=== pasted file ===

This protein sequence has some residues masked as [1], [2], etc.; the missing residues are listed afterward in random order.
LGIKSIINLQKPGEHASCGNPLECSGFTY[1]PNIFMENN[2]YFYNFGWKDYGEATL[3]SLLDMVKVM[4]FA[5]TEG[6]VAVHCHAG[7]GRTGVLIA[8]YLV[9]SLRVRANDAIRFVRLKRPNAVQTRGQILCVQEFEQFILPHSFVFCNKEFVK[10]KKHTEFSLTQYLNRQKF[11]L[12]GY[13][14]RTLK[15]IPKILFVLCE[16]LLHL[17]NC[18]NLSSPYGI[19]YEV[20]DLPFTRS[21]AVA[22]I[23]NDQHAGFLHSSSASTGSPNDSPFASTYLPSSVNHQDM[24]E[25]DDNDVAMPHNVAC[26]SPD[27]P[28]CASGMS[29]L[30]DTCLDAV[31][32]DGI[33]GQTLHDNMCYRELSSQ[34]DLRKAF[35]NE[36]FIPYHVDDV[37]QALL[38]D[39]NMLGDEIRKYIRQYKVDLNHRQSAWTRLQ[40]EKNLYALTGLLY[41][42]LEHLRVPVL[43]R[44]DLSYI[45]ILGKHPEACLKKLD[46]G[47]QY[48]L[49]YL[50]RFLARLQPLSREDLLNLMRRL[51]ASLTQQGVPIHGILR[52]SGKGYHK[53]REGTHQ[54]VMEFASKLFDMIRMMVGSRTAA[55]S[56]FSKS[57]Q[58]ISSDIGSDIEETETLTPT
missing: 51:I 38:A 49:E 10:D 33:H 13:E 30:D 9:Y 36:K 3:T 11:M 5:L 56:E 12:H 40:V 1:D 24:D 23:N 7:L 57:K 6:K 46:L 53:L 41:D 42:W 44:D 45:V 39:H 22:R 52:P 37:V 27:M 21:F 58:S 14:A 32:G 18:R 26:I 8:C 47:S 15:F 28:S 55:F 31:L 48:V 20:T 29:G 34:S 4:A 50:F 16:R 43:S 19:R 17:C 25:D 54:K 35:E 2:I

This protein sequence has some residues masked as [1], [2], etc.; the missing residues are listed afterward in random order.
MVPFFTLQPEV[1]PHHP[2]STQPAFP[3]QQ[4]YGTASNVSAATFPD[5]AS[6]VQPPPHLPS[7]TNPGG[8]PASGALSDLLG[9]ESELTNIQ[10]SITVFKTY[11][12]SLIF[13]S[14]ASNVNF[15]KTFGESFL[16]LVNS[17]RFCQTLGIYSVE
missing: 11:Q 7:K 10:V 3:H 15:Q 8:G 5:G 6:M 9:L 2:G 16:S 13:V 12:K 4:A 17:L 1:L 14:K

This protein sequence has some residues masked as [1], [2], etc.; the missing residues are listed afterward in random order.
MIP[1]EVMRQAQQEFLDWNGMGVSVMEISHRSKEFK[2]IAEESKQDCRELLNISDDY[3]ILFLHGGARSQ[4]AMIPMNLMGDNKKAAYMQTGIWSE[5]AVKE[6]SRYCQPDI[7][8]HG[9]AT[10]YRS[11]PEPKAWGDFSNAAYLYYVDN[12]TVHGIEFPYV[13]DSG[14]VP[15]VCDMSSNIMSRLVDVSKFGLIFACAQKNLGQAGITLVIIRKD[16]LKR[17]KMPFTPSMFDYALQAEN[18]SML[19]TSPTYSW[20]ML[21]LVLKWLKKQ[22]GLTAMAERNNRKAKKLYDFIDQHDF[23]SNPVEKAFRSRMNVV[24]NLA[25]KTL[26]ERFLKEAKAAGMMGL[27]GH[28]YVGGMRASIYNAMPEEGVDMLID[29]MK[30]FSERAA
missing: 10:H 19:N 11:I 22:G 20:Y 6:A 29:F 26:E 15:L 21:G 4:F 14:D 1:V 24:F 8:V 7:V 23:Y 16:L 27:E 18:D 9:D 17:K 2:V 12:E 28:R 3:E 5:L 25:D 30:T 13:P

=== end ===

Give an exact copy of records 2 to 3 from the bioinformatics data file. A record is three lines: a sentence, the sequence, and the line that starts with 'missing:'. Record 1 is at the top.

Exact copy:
This protein sequence has some residues masked as [1], [2], etc.; the missing residues are listed afterward in random order.
MVPFFTLQPEV[1]PHHP[2]STQPAFP[3]QQ[4]YGTASNVSAATFPD[5]AS[6]VQPPPHLPS[7]TNPGG[8]PASGALSDLLG[9]ESELTNIQ[10]SITVFKTY[11][12]SLIF[13]S[14]ASNVNF[15]KTFGESFL[16]LVNS[17]RFCQTLGIYSVE
missing: 11:Q 7:K 10:V 3:H 15:Q 8:G 5:G 6:M 9:L 2:G 16:S 13:V 12:K 4:A 17:L 1:L 14:K

This protein sequence has some residues masked as [1], [2], etc.; the missing residues are listed afterward in random order.
MIP[1]EVMRQAQQEFLDWNGMGVSVMEISHRSKEFK[2]IAEESKQDCRELLNISDDY[3]ILFLHGGARSQ[4]AMIPMNLMGDNKKAAYMQTGIWSE[5]AVKE[6]SRYCQPDI[7][8]HG[9]AT[10]YRS[11]PEPKAWGDFSNAAYLYYVDN[12]TVHGIEFPYV[13]DSG[14]VP[15]VCDMSSNIMSRLVDVSKFGLIFACAQKNLGQAGITLVIIRKD[16]LKR[17]KMPFTPSMFDYALQAEN[18]SML[19]TSPTYSW[20]ML[21]LVLKWLKKQ[22]GLTAMAERNNRKAKKLYDFIDQHDF[23]SNPVEKAFRSRMNVV[24]NLA[25]KTL[26]ERFLKEAKAAGMMGL[27]GH[28]YVGGMRASIYNAMPEEGVDMLID[29]MK[30]FSERAA
missing: 10:H 19:N 11:I 22:G 20:Y 6:A 29:F 26:E 15:L 21:G 4:F 14:D 1:V 24:F 8:V 7:V 23:Y 16:L 27:E 18:D 9:D 17:K 2:V 12:E 28:R 3:E 5:L 25:D 30:T 13:P